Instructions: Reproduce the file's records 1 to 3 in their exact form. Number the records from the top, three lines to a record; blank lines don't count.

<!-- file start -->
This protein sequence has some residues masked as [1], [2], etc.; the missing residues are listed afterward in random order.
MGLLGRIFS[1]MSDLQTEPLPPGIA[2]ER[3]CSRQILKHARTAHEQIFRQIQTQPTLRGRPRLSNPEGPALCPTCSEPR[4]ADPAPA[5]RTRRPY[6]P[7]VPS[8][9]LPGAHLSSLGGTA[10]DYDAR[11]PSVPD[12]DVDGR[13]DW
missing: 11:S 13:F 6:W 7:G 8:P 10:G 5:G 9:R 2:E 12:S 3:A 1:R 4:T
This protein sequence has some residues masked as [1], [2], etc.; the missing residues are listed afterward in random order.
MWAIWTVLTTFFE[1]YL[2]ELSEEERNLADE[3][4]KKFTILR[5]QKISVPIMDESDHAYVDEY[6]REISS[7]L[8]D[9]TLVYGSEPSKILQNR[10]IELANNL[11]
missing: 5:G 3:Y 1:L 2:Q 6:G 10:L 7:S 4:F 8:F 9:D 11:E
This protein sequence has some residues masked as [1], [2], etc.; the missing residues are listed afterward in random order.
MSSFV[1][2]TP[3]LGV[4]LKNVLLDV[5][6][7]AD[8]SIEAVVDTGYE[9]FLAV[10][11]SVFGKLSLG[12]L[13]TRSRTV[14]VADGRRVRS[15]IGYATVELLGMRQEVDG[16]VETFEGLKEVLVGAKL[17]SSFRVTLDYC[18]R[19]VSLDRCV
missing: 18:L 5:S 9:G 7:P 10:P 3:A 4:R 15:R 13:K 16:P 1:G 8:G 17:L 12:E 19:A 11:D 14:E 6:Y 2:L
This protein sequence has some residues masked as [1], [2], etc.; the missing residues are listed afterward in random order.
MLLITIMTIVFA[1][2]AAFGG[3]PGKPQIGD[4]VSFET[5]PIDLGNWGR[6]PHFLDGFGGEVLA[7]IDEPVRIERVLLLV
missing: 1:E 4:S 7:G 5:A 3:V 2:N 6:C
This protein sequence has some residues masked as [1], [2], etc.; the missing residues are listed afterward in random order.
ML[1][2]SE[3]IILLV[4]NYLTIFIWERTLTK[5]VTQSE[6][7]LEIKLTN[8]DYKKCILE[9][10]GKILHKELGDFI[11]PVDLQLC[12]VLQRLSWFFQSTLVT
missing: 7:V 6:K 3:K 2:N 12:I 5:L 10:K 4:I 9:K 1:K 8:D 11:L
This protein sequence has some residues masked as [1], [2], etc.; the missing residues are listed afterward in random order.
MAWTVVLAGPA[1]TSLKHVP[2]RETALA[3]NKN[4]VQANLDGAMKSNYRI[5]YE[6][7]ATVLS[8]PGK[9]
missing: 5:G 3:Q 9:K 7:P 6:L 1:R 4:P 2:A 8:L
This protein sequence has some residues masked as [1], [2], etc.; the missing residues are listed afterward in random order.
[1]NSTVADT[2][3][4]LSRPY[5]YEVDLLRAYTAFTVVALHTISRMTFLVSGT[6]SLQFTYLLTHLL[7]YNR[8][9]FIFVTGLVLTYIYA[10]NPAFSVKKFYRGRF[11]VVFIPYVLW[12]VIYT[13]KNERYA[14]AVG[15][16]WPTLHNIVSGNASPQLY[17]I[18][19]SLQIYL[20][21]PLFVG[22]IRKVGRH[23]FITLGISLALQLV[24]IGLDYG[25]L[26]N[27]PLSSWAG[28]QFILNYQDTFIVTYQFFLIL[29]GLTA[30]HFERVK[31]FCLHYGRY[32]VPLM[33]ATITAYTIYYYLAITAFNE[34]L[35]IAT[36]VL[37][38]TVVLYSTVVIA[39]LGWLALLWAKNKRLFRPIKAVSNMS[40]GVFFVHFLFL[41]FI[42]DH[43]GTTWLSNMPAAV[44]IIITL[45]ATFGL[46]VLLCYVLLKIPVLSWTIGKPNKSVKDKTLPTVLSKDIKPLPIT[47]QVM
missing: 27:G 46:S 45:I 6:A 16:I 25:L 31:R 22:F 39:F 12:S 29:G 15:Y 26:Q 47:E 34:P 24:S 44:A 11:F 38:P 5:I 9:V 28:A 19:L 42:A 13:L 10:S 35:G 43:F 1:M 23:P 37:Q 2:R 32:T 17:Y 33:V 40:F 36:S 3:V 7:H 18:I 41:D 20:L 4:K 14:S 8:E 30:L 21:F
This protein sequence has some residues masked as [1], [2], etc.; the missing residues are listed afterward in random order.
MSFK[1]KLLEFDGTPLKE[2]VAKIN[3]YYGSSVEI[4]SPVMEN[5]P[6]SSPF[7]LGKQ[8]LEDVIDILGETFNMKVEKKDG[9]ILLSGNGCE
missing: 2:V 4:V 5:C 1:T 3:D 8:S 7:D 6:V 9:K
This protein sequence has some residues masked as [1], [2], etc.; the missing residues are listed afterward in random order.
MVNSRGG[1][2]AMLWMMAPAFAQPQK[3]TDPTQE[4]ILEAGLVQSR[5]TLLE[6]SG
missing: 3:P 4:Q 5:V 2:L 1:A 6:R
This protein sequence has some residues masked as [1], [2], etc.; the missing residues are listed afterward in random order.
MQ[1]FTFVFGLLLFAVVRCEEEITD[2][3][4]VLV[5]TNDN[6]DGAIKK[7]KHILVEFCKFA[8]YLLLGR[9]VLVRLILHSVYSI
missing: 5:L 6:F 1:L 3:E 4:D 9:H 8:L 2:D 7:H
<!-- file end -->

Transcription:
This protein sequence has some residues masked as [1], [2], etc.; the missing residues are listed afterward in random order.
MGLLGRIFS[1]MSDLQTEPLPPGIA[2]ER[3]CSRQILKHARTAHEQIFRQIQTQPTLRGRPRLSNPEGPALCPTCSEPR[4]ADPAPA[5]RTRRPY[6]P[7]VPS[8][9]LPGAHLSSLGGTA[10]DYDAR[11]PSVPD[12]DVDGR[13]DW
missing: 11:S 13:F 6:W 7:G 8:P 10:G 5:G 9:R 2:E 12:S 3:A 1:R 4:T
This protein sequence has some residues masked as [1], [2], etc.; the missing residues are listed afterward in random order.
MWAIWTVLTTFFE[1]YL[2]ELSEEERNLADE[3][4]KKFTILR[5]QKISVPIMDESDHAYVDEY[6]REISS[7]L[8]D[9]TLVYGSEPSKILQNR[10]IELANNL[11]
missing: 5:G 3:Y 1:L 2:Q 6:G 10:L 7:S 4:F 8:F 9:D 11:E
This protein sequence has some residues masked as [1], [2], etc.; the missing residues are listed afterward in random order.
MSSFV[1][2]TP[3]LGV[4]LKNVLLDV[5][6][7]AD[8]SIEAVVDTGYE[9]FLAV[10][11]SVFGKLSLG[12]L[13]TRSRTV[14]VADGRRVRS[15]IGYATVELLGMRQEVDG[16]VETFEGLKEVLVGAKL[17]SSFRVTLDYC[18]R[19]VSLDRCV
missing: 18:L 5:S 9:G 7:P 10:P 3:A 4:R 15:R 13:K 16:P 1:G 8:G 17:L 12:E 19:A 11:D 14:E 6:Y 2:L